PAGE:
The bus seems very quiet and subdued as we make our way in to the local town of Coyhaique. Aussie Heather, Scottish Christine and I get hot food from the deli counter at the supermarket and eat it outside the bank which conveniently has a small park with benches in front of it. We have to meet back at the bus to check in to our Bed and Breakfast at 2pm. Suddenly, at about 1.30 pm, the Whats’ App starts to ping every two seconds on Christine and Heather’s phone. Thank God for the i-phone which doesn’t do that. When we look at the messages we see that advice suggests you get out now or Chile will close its borders and you will be stuck! We return to the bus and within just over an hour seven more people have decided to leave from the regional airport so they can get to Santiago earlier and get a flight home. We are still days away in the bus. We head back to the regional airport, about 30 minutes drive. The scenery is idyllic so it is worth the ride. This time we say goodbye Newcastle Dean and his wife Sarah as well as Aussie Kristie. The next morning, Rachel, Matt and the two Americans share a taxi to the airport. The cost of these unscheduled flights are eye watering. Someone is making money out of this crisis!
On the bus back to Coyhaique, Jazz reflects on the fact that in his 3.5 years as a Dragoman guide, only one person has left the trip before and that was only a day early but he has just lost 15 in less than 24 hours. Strange times! Going back to the one other person that left a trip on Jazz’s watch; earlier in the trip, Dragoman Heather had told me that Jazz had really matured in to the role of guide. I joked with Jazz that if he was supposed to be mature now, I dreaded to think what he was like in the past. ‘Yes,’ he said, ‘I did get in to trouble for giving passengers shots before they did sand boarding down one of the biggest sand dunes in the world in Namibia.’ Having filled in thousands of health and safety forms, I can see the issues with this approach! Apparently, it was the woman who left the trip who complained!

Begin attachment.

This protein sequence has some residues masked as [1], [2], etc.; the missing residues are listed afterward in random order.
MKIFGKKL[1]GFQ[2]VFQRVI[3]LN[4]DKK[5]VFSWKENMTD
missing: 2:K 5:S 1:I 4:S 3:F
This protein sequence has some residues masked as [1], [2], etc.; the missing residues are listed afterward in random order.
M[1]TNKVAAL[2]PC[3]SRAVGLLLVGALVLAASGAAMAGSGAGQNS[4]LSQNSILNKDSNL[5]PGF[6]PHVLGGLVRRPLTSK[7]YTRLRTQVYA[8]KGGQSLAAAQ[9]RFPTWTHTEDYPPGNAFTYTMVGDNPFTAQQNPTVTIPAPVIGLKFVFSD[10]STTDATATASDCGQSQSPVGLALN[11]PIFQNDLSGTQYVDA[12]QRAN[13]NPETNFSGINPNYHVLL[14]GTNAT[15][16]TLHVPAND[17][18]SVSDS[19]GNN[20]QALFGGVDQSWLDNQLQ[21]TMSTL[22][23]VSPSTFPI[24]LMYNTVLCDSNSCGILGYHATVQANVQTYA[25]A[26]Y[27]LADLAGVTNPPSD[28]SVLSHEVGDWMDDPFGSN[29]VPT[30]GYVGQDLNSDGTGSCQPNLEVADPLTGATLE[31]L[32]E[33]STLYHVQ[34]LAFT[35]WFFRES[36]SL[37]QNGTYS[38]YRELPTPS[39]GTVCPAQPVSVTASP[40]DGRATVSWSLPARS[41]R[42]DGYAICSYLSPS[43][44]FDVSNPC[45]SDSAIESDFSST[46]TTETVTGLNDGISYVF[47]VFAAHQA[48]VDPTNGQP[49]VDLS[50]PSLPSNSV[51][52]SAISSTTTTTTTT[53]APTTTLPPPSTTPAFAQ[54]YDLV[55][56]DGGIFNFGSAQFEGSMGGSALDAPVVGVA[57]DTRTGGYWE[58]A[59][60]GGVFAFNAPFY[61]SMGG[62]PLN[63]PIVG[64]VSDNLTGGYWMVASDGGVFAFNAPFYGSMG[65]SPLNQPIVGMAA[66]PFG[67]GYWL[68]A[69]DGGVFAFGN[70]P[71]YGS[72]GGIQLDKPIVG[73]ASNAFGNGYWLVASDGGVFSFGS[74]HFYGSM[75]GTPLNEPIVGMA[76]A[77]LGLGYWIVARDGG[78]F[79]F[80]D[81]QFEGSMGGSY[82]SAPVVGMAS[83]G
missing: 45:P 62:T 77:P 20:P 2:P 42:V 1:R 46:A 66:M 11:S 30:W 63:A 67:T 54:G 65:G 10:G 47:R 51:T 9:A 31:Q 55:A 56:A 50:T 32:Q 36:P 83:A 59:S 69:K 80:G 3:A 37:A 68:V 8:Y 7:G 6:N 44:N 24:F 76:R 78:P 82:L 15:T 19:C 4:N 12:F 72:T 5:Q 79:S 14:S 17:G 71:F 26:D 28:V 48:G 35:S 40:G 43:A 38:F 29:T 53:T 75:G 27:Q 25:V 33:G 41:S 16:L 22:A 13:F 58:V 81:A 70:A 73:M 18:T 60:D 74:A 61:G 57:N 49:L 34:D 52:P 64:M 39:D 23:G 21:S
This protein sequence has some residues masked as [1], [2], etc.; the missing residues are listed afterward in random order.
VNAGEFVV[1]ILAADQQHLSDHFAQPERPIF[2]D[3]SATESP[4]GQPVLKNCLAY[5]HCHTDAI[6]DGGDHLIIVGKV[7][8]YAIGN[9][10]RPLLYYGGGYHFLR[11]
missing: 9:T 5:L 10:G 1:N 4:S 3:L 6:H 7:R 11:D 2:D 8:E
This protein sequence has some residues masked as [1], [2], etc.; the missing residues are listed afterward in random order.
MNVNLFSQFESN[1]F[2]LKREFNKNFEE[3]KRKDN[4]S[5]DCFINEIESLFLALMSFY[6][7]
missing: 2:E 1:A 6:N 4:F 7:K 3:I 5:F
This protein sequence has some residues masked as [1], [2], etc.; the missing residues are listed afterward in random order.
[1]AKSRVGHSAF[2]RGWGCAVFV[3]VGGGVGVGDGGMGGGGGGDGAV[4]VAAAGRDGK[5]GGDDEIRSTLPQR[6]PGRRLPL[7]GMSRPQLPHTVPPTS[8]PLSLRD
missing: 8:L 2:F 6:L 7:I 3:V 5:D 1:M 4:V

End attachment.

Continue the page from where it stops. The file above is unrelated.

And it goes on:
Back at the Bed and Breakfast, the shower and room were heavenly after 3 nights in a tent, the last being at sub zero temperatures. Scottish Christine and I wallowed in it and didn’t even go out for dinner.
By the next morning, we are down to seven passengers out of twenty two and two of them own the company so I’m not sure they count! We are joined by Jason who has been travelling on the other bus and their passenger leave rate is even worse than ours as he is the last man standing!
The day is spent winding our way through landscapes of wooded mountains often topped with glaciers and steep river gorges. The roads become dirt tracks and we wind our way up over a steep mountain pass that is barely fit for a quad bike, let alone our bus and the articulated lorries coming in the other direction!
In these times of heightened tension, there are all sorts of wild rumours flying around which include Chile closing the roads and not allowing any movement. I keep expecting us to round the corner to find a check point which says, “Stop, you can go no further!” This, of course, doesn’t happen and we continue to progress north.